Other Green & Just Events

Not planning a wedding or bar or bat mitzvah, but a community event or party instead? Never fear, our Green & Just Guide is here for you, too! Many of our ideas can be applied to a smaller to-do, but have a big impact. Start with these suggestions:

1. Serve food from socially- and environmentally-minded catering companies
Consider finding a catering company devoted to social justice and action. In the L.A. area, Mama’s Hot Tamales,
http://www.mamashottamales.com/index_LosAngeles.html (213.487.7474), trains low- and moderate-income residents living within the central region of Los Angeles. Their delicious tamales also support their economic skills-building programs. In the Bay Area, Mission Pie, http://missionpie.com (415.282.4PIE), collaborates with local youth advocacy organizations to provide a positive work environment to San Francisco youth, as well as using exclusively sustainable ingredients for their delicious pies (sweet and savory)! Find more green and just caterers in our Food and Catering section.

2.  “Green” papers, just printing
Recycled paper saves trees, water, and energy. When creating the invitations for your event, or any other paper products you’ll need (programs, pamphlets, etc.), look for recycled papers with the highest possible postconsumer content and Forest Stewardship Council (FSC) certification for any non-recycled content. To make your paper choice socially just as well as environmentally responsible, look for a printer who employs union workers. In Northern California, there is Ink Works Press,
www.inkworkspress.org (510.845.7111), based in Berkeley, and in Southern California, try Continental Colorcraft, www.continentalcolorcraft.com (323.283.3000), based in Monterey Park.

3. Choose no-waste tableware
Rather than using disposable (and land-fill filling!) plastic plates and forks, use only compostable tableware. Items such as compostable plates and “silver”-ware made from potato starch are available through vendors such as Smart & Final, Amazon.com, and Branchhome.com. Another fun option is to ask guests to bring their own, non-disposable tableware. Real glasses, plates, and silverware all go a long way towards a green goal for your event. Plus, having your guests create their own “tableware potluck” can add a creative and fun aspect to your event!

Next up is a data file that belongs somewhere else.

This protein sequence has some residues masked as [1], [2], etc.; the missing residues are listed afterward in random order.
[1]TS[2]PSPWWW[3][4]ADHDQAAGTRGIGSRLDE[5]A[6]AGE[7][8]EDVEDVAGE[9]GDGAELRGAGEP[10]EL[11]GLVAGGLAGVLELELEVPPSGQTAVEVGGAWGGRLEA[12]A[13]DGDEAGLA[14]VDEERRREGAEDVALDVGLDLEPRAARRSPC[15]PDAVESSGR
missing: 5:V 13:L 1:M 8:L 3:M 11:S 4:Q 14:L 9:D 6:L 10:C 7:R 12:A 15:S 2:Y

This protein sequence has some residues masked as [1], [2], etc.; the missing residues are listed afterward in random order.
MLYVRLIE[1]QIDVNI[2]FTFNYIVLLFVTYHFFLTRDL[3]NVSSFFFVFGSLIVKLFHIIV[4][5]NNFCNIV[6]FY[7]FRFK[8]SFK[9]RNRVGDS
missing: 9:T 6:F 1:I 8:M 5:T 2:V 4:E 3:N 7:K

4. Think Green & Just when choosing your location
While considering the options for your event’s location, think about the social and environmental impact your location can make. Look for venues at a synagogue or non-profit organization – somewhere where your rental fee will help support a great charity! – or even hold your event at an individual’s house. Check our Locations section for suggestions of specific venues. To reduce the environmental “footprint” of your events, consider choosing a venue that is easy for your guests to get to by public transit. Alternatively, you could encourage your guests to carpool. For tips on finding venues on bus lines and easy ways to set up carpools, check out our Transportation section.

5. Leftovers and Cleaning Up
Now that your community event is over, keep your socially and environmentally friendly hat on when it comes to finding a use for your leftovers and cleaning up your waste. If you have a substantial amount of food left over, donate it to a local food bank! Many banks and organizations will gladly accept leftover food. Look in our Leftovers section for a list of such food banks. As for your food waste, consider composting rather than throwing it into the garbage can. Many Bay Area cities offer curbside compost bins. If your city does not, find out if one of your guests has their own compost pile in their yard, or if a local community garden could use the compost (check on any restrictions first), so you can keep organic waste out of the landfills.

Have suggestions? Real-life stories using these or other ideas? Please share them with us for future versions of the Guide!